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I'm a woman entering "the third chapter" and fascinated by the journey.

Sunday, March 24, 2013

The significance of signs

Speaking as someone who has read an inordinate number of fantasy and semi-historical novels over the decades, let me share that in most of them one is to pay attention to signs and portents, especially messages from the natural world. (Come to think of it, Wordsworth and company exhibited the same tendency in 1798.) Moving into the last few years of my career, I have been experiencing a restlessness that was not part of my thirties and forties, so when two Canada geese flew across my path on my way to work Thursday, the experience felt like A Sign. After all, the geese were not in a flock or a gaggle, but a pair, so perhaps the meaning was that my faraway spouse and I should look for work in the same place, away from this valley in which I have spent the last thirty years. The birds were flying east: was that to be our direction? (It may be possible to have read entirely too much Serious Literature as a young person.)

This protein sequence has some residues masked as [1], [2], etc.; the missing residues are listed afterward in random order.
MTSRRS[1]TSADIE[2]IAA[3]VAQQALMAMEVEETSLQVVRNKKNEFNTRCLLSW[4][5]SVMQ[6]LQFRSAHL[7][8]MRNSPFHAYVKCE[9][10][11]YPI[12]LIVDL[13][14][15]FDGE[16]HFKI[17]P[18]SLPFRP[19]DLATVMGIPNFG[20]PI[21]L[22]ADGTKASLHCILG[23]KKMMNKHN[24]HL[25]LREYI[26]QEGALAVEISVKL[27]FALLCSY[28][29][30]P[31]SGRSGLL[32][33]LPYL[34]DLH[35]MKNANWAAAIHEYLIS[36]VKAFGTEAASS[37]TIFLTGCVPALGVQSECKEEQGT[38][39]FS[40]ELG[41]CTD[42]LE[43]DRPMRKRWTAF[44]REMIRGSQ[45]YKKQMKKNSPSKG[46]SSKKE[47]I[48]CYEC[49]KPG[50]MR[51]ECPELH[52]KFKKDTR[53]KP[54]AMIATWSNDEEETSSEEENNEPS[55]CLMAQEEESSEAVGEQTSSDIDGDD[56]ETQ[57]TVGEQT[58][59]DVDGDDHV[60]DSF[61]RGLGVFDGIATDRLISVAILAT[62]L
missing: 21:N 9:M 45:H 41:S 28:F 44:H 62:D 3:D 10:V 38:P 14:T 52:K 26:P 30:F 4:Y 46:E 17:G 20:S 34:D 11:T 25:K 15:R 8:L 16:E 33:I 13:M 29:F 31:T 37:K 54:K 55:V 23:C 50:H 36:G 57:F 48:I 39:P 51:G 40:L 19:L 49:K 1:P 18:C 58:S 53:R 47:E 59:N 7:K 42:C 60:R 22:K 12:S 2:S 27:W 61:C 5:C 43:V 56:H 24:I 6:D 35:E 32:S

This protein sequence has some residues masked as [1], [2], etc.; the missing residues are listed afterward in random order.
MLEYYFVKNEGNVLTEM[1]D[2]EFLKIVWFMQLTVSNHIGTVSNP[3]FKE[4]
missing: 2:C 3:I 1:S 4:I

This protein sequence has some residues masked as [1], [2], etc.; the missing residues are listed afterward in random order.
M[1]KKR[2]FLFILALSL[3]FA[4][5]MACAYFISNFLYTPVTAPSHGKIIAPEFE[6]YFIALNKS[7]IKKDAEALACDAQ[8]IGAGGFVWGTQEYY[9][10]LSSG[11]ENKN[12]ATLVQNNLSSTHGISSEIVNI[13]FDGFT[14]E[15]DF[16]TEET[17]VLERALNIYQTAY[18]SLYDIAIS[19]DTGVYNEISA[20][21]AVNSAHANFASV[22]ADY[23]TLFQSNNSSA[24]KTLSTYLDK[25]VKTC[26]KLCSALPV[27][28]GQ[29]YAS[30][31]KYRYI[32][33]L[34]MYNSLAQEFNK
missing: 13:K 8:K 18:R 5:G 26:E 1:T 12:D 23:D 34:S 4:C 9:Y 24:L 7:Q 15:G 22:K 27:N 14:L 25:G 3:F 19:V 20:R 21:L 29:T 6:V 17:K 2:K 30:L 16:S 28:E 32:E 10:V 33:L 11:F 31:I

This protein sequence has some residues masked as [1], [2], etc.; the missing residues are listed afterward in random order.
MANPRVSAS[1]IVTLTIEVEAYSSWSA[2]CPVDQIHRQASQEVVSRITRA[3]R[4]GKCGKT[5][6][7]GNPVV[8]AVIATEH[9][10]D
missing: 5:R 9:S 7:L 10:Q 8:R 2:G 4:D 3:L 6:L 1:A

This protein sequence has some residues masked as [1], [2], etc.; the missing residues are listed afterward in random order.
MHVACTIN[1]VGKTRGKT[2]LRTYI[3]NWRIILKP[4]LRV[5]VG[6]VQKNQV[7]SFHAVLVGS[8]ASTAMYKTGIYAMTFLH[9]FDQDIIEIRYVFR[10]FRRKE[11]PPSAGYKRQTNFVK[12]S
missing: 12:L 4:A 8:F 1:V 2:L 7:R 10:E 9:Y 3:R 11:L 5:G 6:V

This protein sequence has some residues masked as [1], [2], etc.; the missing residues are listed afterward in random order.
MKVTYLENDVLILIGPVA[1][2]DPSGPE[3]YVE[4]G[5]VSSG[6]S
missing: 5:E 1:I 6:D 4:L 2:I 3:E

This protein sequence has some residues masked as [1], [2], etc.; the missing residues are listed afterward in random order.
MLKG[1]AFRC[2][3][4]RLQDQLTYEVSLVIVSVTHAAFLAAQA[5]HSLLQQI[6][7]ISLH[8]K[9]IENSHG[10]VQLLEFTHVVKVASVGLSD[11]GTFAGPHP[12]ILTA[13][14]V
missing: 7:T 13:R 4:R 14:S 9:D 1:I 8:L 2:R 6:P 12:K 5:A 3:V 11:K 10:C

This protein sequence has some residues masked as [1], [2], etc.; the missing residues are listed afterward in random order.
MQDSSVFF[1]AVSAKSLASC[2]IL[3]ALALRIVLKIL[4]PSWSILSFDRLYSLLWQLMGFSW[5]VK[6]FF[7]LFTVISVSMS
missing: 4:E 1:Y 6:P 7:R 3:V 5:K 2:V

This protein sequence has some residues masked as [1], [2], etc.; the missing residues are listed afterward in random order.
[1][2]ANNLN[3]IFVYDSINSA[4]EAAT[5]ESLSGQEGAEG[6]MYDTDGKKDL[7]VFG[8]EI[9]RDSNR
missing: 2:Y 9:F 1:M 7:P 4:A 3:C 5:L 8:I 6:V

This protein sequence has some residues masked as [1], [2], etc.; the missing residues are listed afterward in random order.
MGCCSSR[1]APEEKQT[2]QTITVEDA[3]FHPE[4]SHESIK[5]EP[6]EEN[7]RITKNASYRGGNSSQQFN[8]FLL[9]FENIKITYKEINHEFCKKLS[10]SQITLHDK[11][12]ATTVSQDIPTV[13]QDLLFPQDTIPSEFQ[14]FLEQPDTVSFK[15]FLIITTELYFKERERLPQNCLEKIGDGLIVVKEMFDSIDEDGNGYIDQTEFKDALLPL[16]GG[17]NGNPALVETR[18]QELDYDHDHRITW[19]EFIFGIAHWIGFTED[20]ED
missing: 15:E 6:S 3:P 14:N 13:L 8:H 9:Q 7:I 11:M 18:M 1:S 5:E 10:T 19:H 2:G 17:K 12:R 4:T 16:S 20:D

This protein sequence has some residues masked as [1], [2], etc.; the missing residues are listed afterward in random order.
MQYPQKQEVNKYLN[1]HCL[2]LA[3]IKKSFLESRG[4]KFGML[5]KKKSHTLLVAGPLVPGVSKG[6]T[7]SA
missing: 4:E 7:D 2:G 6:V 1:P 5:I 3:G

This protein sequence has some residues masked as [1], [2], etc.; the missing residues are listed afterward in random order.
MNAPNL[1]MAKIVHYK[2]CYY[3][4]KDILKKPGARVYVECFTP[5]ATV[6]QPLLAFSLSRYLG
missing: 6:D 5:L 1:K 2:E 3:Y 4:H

However, walking home from the library that gloriously gorgeous afternoon, just as I was preparing to cross the street, light hit the sycamores growing near the drainage ditch, making them glow in the way of sycamores in sun.
Perhaps rootedness is the message being conveyed, learning to grow in "one dear, perpetual place," as the sixty-something Yeats wished for his daughter (and not his son, I might add.).

Then at home, a glance out the back window brought a near-overdose of cuteness. What should one make of a pair of squirrels, companionably stuffing their little faces?
That's the problem with signs and portents: they contradict each other (if one can even read them in the first place).

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